Phil Miller, a freelance journalist, scrutinised Theresa May’s deplorable record as Home Secretary and the nefarious standards of immigration centres, which he described as akin to prisons despite no one inside being charged with a crime. He retold horror stories of immigration and detention centres and the death of so many innocent people who continue to suffer degrading and inhumane treatment. Phil mentioned that this year sadly marked the highest number of deaths in detention, many by suicide.
From the Netherlands, Martijn de Koning, a teacher at the Radboud University Nijmegen and a postdoc at the University of Amsterdam, discussed how nativism says that the state should only be inhabited and ruled by members that believe they are from the ‘real’ nation. In the Netherlands, the call to prayer is no longer seen as integrating and embracing Dutch freedom – but as a challenge to the judeo-christian order. Muslims are only allowed to speak about ‘Muslim issues’ – you don’t see Muslim commenting on Brexit.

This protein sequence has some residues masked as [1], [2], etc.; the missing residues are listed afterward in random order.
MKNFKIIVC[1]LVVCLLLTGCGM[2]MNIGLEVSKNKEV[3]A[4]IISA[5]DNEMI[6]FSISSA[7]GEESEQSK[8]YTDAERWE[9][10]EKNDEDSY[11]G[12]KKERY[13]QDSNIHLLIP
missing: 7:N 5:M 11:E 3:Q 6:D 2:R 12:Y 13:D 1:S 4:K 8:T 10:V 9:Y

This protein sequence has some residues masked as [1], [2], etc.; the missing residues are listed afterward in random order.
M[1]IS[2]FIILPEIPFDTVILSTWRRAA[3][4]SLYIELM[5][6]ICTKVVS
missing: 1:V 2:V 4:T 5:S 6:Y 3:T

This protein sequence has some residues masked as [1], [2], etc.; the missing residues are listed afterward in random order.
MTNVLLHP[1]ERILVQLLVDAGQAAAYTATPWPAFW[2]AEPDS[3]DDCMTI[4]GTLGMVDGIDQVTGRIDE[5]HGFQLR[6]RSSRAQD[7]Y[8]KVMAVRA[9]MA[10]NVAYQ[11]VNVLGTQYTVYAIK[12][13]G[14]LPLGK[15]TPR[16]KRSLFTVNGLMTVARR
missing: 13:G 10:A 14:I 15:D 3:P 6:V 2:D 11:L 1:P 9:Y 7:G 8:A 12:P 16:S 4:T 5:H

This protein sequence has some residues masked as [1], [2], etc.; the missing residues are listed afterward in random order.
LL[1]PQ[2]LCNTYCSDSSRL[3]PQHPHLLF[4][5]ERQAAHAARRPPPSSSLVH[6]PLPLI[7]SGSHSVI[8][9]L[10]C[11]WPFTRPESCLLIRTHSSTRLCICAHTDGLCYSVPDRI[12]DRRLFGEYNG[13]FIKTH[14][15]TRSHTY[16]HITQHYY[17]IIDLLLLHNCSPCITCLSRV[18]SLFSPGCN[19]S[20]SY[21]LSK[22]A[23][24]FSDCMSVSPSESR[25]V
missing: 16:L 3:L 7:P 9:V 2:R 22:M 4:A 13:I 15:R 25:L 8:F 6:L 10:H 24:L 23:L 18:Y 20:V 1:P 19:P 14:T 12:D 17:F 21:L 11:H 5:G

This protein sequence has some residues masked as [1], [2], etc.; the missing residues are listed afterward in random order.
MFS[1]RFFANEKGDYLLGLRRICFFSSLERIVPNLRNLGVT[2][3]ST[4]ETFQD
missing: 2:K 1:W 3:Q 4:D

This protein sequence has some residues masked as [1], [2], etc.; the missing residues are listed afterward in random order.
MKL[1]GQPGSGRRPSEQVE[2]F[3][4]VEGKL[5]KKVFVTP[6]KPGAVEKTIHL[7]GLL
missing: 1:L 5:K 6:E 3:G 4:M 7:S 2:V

After a delicious lunch prepared by the staff at the P21 Gallery, the second panel commenced. Professor Hatem Bazian, co-founder of Zaytuna College and lecturer at the University of California, discussed the USA and the civil rights movement, the prison complex and military expenditure. Professor Hatem said the fear of Muslims is used as a foil by the government to not address the real issues of a society – the rising cost of living, the disparity of wealth between the rich and poor etc. Islamophobia has been monetised into an electoral issue. When you stoke fears it can be used as a tool to get people to vote against their own interests.